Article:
Tuesday, November 20, 2007

Fact or Fiction

Where have I been the past few days? Well, aside from trying to install a spread option offense for a six man, er, person football team that may or may not play a game on Thanksgiving, mostly I've just been hitting the books and taking some time off before we hit Army week in the coming days. Nevertheless, I found some time to steal a page from ESPN's notebook for a quick game of Navy football fact or fiction.

Northern Illinois's Offense Had As Much to Do With Navy's Defensive Improvement as the Defense Itself

Fact. This is a tough call to make because either way you slice it I think it's apparent that we saw improvement from the defense on Saturday. That being said it should be obvious by this point of the season that Navy's defense plays much better when it's against teams that play a more conservative style of offense, which the Huskies did on Saturday. Northern Illinois ran the ball 44 times against Navy, on an average of 3.4 yards per carry. As we all know, Navy's biggest defensive porblems have come against the pass, but NIU completed only 20 passes against the Midshipmen. So what does all this mean? It means that Northern Illinois ran the ball, and they did so in fairly predictable situations. For as bad as Navy's defense has been all year, they actually have played decently against inside rushing games (think Notre Dame) and that's exactly what we saw on Saturday. Of course it took some great efforts like Ross Pospsil's 20 taclkle day, but for one of the only times all season Navy's defense was simplified partially due to the nature of the offense the Mids were playing. Navy's defense played better on Saturday, that's a fact, but they did so largely because they were playing a team in which the matchups were much more favorable.

At leasts one Navy "senior" will be back next season

Fact. We learned late last week that both safety Corey Johnson and wide receiver Greg Sudderth are being extended academically through the Fall 2008 semester, while the status of FS Jeff Deliz still appears to be up in the air. Johnson is a guy who has a year of eligibility left, while the Mids will have go to the NCAA regarding Deliz and Sudderth, both of whom should be able to get an extra year of eligibility if indeed that's what they decide they want to do. In any case, I think it's fair to say that at least one of these "seniors" will be back next year, which, football-wise anyway, is a good thing.

Jarod Bryant is a More Decisive Runner than Kaipo-Noa

Fiction. This was one of those points that Scott Zolak was really trying to hammer down during the broadcast, but one which probably doesn't ring true. I say "probably" because you've got to realize that the two quarterbacks have different running styles, and that Jarod's is more conducive to called plays that don't feature as many option or read elements. Phelix did a great job breaking this down in his postgame over at the Bird Dog, and as his research shows 40% of the plays Navy ran were predetermined runs, while another 40% were one-read option plays that included a number of midline options (option to give or follow the fullback inside.) With 80% of the plays being called involving one read or less (as well as 9% of plays being pass attempts) it's easy to see why Jarod would look a lot more "decisive" at quarterback. This isn't to say that Jarod is not a decisive runner, because he is. He's quicker than Kaipo between the tackles and arguably has better vision inside, and used these assets en route to a 139 yard day on the ground. However when we're talking about being purely "decisive" it's apples and oranges because of the different strengths and weaknesses of each quarterback and the now prevalent fact that the offense does take on a different look and feel with Jarod at the helm. It's easy to say that Kaipo is less "decisive" than Jarod, but you have to remember he usually has an extra one or two reads when he's in the ballgame. So no, I don't think Jarod is necessarily a more "decisive" runner than Kaipo, but I also don't think that diminishes the job he's done in relief all season.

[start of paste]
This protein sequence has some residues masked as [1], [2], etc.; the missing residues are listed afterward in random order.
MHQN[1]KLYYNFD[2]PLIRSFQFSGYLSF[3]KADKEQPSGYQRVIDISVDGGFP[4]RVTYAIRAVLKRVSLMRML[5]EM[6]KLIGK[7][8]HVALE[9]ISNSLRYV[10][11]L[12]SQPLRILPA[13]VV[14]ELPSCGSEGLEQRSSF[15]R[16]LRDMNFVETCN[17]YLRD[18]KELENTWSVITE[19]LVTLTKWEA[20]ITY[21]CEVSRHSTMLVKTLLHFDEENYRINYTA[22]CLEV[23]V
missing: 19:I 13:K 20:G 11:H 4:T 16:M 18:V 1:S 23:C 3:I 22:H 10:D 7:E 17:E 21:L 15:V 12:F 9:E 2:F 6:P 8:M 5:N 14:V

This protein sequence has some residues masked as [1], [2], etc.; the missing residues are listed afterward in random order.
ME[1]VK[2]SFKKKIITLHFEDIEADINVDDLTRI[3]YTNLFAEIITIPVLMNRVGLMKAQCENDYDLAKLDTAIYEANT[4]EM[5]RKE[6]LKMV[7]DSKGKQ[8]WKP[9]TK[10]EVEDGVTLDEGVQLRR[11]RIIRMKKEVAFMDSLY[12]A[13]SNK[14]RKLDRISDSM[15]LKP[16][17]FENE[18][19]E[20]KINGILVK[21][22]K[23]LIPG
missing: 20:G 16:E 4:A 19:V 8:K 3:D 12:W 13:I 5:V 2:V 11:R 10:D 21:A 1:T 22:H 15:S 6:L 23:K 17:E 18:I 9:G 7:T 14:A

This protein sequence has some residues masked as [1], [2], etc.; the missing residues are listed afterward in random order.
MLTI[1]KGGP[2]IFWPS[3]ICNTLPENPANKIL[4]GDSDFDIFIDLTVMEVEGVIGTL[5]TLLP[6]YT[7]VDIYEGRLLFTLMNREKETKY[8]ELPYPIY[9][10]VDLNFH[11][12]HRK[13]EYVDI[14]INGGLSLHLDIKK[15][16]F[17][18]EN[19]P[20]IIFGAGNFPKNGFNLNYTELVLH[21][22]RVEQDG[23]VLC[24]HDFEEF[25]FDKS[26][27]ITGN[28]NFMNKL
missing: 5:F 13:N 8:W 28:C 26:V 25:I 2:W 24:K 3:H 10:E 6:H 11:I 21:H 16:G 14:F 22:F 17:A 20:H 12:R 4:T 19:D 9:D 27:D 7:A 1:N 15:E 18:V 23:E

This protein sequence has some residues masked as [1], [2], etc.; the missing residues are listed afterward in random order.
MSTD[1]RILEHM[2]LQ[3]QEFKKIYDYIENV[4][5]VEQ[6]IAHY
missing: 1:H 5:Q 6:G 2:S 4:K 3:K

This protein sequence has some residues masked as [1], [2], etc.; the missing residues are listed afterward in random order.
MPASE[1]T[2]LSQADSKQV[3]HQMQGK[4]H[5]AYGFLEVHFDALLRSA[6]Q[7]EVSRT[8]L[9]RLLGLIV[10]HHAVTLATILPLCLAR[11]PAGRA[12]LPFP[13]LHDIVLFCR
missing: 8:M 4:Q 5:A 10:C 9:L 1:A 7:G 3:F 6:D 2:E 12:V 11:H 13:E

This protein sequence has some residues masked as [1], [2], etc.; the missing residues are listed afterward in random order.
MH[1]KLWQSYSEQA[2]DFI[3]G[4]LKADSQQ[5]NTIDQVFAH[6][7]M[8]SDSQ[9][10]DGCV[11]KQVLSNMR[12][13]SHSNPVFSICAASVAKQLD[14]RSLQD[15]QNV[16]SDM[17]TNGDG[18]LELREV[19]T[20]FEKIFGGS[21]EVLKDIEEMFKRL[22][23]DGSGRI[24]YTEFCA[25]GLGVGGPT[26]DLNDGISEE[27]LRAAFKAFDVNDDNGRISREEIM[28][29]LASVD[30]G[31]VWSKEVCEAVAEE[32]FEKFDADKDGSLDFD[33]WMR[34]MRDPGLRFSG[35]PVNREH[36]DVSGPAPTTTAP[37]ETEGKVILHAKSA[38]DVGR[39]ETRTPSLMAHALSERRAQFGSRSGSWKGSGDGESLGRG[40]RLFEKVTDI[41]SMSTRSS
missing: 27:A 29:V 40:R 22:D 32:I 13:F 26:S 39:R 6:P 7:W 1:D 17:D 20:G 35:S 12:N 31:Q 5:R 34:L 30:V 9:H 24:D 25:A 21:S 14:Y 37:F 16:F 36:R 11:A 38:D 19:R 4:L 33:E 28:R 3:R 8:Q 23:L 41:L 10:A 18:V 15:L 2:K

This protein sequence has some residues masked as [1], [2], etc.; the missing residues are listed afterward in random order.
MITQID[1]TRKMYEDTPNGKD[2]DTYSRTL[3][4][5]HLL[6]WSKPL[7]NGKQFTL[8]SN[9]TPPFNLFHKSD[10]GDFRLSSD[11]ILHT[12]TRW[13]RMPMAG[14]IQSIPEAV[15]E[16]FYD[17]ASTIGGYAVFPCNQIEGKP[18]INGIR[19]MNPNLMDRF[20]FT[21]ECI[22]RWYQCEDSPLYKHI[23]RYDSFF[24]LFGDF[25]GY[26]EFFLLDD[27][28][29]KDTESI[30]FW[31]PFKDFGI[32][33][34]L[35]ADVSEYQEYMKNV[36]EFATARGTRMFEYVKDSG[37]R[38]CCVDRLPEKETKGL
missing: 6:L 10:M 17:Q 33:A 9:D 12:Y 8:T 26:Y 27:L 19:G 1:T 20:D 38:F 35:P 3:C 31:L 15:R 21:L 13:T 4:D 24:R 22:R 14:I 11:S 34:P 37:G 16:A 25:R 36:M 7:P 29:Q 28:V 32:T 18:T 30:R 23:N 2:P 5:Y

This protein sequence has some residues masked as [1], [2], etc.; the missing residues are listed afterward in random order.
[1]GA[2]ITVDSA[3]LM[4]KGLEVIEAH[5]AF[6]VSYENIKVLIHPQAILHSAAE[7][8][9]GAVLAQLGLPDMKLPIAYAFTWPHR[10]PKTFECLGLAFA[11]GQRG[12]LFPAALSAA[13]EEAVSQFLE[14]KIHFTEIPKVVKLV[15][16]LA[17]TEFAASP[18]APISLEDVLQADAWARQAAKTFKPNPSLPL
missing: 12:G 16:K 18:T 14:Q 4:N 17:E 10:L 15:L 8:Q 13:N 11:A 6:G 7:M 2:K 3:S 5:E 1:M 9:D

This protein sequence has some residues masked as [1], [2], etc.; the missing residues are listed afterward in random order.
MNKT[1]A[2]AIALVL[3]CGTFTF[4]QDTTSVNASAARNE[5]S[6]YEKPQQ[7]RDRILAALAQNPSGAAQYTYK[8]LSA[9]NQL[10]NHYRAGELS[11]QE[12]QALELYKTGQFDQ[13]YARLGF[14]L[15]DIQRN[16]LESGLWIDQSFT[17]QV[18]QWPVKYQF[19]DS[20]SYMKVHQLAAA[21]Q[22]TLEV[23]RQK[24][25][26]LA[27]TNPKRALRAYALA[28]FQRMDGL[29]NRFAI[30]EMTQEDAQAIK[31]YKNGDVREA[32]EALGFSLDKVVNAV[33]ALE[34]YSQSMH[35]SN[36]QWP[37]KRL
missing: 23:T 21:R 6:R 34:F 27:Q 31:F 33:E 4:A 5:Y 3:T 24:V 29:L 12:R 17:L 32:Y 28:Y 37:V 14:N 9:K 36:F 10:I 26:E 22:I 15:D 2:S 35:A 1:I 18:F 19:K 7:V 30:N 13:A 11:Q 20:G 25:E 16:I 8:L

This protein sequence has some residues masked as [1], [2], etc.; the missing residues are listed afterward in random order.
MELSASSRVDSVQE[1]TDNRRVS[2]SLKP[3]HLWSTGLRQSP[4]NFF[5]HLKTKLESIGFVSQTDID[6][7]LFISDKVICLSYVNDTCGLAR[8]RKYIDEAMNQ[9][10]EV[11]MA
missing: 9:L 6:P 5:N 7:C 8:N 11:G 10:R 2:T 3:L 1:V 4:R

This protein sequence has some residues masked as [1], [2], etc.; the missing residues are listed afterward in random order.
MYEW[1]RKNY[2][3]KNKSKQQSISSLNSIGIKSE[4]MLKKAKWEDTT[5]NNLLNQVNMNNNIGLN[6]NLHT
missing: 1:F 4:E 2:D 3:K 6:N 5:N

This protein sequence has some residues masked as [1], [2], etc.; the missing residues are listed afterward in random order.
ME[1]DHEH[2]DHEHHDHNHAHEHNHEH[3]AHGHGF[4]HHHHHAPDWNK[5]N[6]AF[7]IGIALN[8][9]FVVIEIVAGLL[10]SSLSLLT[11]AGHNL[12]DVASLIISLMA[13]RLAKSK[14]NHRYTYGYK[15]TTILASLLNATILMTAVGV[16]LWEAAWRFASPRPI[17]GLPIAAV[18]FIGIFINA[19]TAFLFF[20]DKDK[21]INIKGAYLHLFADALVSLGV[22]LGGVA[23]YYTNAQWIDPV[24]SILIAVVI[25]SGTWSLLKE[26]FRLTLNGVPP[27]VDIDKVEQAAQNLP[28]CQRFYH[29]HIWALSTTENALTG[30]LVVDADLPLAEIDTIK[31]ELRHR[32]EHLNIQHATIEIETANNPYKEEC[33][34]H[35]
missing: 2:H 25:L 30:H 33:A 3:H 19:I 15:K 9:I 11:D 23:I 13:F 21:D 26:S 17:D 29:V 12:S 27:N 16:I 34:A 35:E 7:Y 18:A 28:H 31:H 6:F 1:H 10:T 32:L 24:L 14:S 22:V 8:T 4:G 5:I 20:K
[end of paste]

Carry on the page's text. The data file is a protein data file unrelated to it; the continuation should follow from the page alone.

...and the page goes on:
Hope everyone has a happy and restful Thanksgiving and enjoys some very exciting college football action over the next few days.


Anonymous said...

Well said, Adam! With no TO experience in high school and running the scout team plebe year, JB understandably isn't as keen on his reads as Kaipo. BUT, the more he plays the better he gets, thankfully, because in option football you better have a well trained back-up.

Gary said...

Agreed- if JB can get more meaningful and starting playing time I think we would be better able to tell in the long run.
The issue is Kaipo has not "lost" the starting job and its always possible that we saw the one and only full game from JB in his Navy career.
It looks like flashes of greatness but we may never see what he could have been.


Steve said...


As an option coach, the playlist for my back-up QB is always going to be a simplified version of what the starting QB can run... so the analysis on the Bird Dog site makes sense to me. You are going to see a LOT more double options like the midline, speed option(some call it lead option), and the trap/trap option (which I'm not sure Johnson utilizes.) I would also expect to see more called dives, called keeps, and called pitches as well. It takes a while for an option QB to come of age, and it's probably better to limit the offense so as not to swamp the inexperienced QB with more than he can handle.

Enjoyed the article (as always!)

Take care,
Coach Smith

Adam said...

Thanks for the info Coach!